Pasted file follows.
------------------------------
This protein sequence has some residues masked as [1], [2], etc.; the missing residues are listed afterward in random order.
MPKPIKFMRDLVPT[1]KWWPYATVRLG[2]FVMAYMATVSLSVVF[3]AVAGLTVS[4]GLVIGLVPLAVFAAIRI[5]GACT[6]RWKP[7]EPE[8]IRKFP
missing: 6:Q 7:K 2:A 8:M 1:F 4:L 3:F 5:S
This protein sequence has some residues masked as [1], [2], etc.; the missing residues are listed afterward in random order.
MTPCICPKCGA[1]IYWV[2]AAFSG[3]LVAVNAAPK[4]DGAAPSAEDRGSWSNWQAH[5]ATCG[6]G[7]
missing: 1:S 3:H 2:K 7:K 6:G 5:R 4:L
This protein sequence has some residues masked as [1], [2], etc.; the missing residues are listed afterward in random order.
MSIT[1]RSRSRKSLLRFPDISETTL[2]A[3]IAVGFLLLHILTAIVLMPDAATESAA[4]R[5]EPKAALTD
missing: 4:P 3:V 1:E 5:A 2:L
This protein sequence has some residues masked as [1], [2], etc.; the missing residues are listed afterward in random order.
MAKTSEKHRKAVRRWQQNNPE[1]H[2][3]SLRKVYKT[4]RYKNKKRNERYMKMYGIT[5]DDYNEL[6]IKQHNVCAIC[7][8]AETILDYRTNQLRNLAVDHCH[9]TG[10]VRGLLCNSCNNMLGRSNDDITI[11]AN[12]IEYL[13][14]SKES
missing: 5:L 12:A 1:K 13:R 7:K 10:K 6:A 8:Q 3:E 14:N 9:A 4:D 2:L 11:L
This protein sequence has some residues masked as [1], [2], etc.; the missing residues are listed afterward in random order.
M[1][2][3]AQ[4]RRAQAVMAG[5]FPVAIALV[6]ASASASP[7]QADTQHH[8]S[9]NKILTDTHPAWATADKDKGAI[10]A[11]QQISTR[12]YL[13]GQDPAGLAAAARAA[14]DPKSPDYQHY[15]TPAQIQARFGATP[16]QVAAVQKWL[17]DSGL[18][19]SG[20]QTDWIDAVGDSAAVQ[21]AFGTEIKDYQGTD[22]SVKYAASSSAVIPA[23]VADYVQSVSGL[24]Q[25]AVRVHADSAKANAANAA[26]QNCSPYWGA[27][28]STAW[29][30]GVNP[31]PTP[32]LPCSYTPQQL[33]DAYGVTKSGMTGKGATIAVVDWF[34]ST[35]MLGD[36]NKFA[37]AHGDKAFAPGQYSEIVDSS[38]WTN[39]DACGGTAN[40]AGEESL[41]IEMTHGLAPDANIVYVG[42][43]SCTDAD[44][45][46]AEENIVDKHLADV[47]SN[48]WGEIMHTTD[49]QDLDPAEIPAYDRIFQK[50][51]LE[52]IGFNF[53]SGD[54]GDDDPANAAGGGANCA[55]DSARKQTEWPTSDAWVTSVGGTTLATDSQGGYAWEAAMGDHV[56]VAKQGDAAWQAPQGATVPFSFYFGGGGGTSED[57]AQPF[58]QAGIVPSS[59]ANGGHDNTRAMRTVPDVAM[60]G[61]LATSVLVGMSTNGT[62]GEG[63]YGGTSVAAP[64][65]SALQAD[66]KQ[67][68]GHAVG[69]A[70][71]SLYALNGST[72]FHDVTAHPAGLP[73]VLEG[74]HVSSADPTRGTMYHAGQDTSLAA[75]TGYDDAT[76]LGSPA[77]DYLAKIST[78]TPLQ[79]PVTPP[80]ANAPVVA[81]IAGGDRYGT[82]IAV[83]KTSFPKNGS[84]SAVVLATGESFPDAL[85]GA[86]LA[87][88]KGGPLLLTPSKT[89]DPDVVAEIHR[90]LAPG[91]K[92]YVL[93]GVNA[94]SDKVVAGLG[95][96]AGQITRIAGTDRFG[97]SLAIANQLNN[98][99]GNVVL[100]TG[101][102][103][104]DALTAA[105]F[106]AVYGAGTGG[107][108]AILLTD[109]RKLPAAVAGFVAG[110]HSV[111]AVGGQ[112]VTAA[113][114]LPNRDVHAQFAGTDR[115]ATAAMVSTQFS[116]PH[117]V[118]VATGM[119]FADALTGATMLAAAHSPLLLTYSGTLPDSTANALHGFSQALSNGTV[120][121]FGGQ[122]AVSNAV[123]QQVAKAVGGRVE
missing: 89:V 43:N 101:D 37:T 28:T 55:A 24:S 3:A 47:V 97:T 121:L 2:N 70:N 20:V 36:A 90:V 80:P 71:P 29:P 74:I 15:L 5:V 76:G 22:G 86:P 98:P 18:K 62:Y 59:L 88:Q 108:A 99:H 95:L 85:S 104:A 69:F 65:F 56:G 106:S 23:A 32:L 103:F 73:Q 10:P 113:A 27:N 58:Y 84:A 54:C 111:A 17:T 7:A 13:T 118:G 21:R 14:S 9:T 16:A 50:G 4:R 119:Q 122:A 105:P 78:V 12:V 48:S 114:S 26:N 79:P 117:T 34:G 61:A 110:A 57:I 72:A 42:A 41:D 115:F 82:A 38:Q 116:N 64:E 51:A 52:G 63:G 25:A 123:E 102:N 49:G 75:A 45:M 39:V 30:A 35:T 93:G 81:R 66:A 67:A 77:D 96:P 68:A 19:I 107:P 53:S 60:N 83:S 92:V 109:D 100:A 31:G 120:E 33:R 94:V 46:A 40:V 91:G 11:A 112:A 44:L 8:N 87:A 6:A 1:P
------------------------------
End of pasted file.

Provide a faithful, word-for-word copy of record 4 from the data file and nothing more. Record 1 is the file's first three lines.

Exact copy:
This protein sequence has some residues masked as [1], [2], etc.; the missing residues are listed afterward in random order.
MAKTSEKHRKAVRRWQQNNPE[1]H[2][3]SLRKVYKT[4]RYKNKKRNERYMKMYGIT[5]DDYNEL[6]IKQHNVCAIC[7][8]AETILDYRTNQLRNLAVDHCH[9]TG[10]VRGLLCNSCNNMLGRSNDDITI[11]AN[12]IEYL[13][14]SKES
missing: 5:L 12:A 1:K 13:R 7:K 10:K 6:A 8:Q 3:E 14:N 9:A 4:D 2:L 11:L